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Call for a major rethink on inland rail links in Westcountry

By Western Morning News  |  Posted: February 23, 2013

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A new inland mainline is one of the radical proposals being called for as part of industry demands for a "major rethink" of the Westcountry's fragile rail network.

Flooding in November and December effectively cut off the region for rail passengers, leaving tracks submerged outside Exeter and the coastal branch closed then severely delayed following a massive landslide at Teignmouth.

The Institution of Civil Engineers in the South West (ICE) is seeking an urgent review in the summer, amid concerns that the existing infrastructure is struggling.

It also wants consideration of a plan to roll out the new electrification project south of Bristol, via a new feasibility study.

Network Rail says it is working to strengthen the resilience of the region's lines, but has ruled out any major projects in the next five years, estimating that funding for a new line avoiding the coast would stretch into the hundreds of millions of pounds.

Trish Johnson, regional director of ICE South West, said the region was disproportionately affected by snow, freezing conditions and flooding.

She added: "There are only two routes into the far South West by road, Flybe is cutting jobs at Exeter airport, and Plymouth airport has been closed, therefore keeping rail networks open is vital.

"The stark reality is that, in times of severe weather conditions, areas of the South West are effectively cut off."

The ICE says that even in good weather, rail journey times across the South West are a source of constant frustration to travellers.

It welcomes plans to create a direct rail link from Reading to Heathrow and expects improvements to Reading station will have a positive impact on journeys to London.

But it argues that plans to bring the new High Speed Two (HS2) route to Bristol are "less promising" for the southern part of the greater South West region.

South West member of ICE Council Richard Fish said he wanted "serious action and investment" to address the very real rail issues".

"Signalling improvements and full dual-line capacity on the Exeter to Waterloo line would create a real main-line alternative to London," he added.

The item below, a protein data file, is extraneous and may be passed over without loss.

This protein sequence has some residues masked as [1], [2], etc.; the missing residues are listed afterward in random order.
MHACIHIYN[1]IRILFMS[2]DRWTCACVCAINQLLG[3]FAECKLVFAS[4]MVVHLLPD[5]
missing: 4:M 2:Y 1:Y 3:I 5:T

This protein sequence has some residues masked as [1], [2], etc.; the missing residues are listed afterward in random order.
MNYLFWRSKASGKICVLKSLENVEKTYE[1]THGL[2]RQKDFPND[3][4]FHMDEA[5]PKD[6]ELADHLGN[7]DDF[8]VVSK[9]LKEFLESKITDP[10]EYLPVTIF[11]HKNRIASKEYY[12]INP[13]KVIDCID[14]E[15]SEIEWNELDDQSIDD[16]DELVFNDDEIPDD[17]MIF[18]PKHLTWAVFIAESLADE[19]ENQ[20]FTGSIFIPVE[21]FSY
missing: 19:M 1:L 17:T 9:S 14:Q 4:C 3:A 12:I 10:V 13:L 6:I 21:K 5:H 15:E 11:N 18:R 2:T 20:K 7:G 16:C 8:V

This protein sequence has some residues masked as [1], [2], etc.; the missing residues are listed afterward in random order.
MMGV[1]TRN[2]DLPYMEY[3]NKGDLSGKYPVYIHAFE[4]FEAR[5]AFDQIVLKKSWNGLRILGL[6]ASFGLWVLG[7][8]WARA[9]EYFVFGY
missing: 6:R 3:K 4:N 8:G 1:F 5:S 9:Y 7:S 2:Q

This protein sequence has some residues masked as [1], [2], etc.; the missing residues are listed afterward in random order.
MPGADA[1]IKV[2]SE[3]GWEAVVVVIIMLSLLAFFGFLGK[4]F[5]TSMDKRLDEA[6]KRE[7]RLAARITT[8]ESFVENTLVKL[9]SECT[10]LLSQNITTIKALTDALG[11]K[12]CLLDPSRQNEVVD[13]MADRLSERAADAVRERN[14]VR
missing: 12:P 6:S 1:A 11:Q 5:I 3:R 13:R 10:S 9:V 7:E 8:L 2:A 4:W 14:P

John Baker, Wales and West spokesman for Network Rail, said the problems "west of Bristol" were under discussion with MPs and stakeholders as part of plans to "strengthen resilience", but said: "We have no plans to electrify lines west of Bristol in the next five years.

"Moving the line inland is a long-term project, costing hundreds of millions of pounds, needing political will and years to complete a feasibility study."

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  • AdrianGull  |  March 05 2013, 12:46PM

    A very good comment by "skareggae72" I've written (contructively criticised /moaned) about this before! In addtion to the line via Heathfield, did we not also have a line from Exeter to Plymouth via Okehampton??!! Give or take 35% to 40% of that still has track, being Yeoford to Meldon and then from Bere Alston down in to Plymouth, noted that there were issues recently at Cowley Bridge however which would have affected this route too. I also notice the investment / feasability blah blah about a full dual line capability from Exeter to Waterloo, errr it used to be, so how much feasability studying do you need to do, obviously it's the funding that is the problem.

  • skareggae72  |  February 23 2013, 10:56AM

    There is already an inland route of the troublesome Teignmouth/Dawlish section,which leaves Newton Abbot just East of the station/40% of this line is still in use to Heathfield oil terminal,although the remainder of the line to Exeter has been covered by a road,but to bring this back would surely not be too difficult. As for the electrification of the Teignmouth/Dawlish sea wall section,i can only see this as being troublesome due to limited tunnel height,rusting high power lines due to salt spray,and the danger of waves hitting the overhead high power cables with a busy footpath only feet away.

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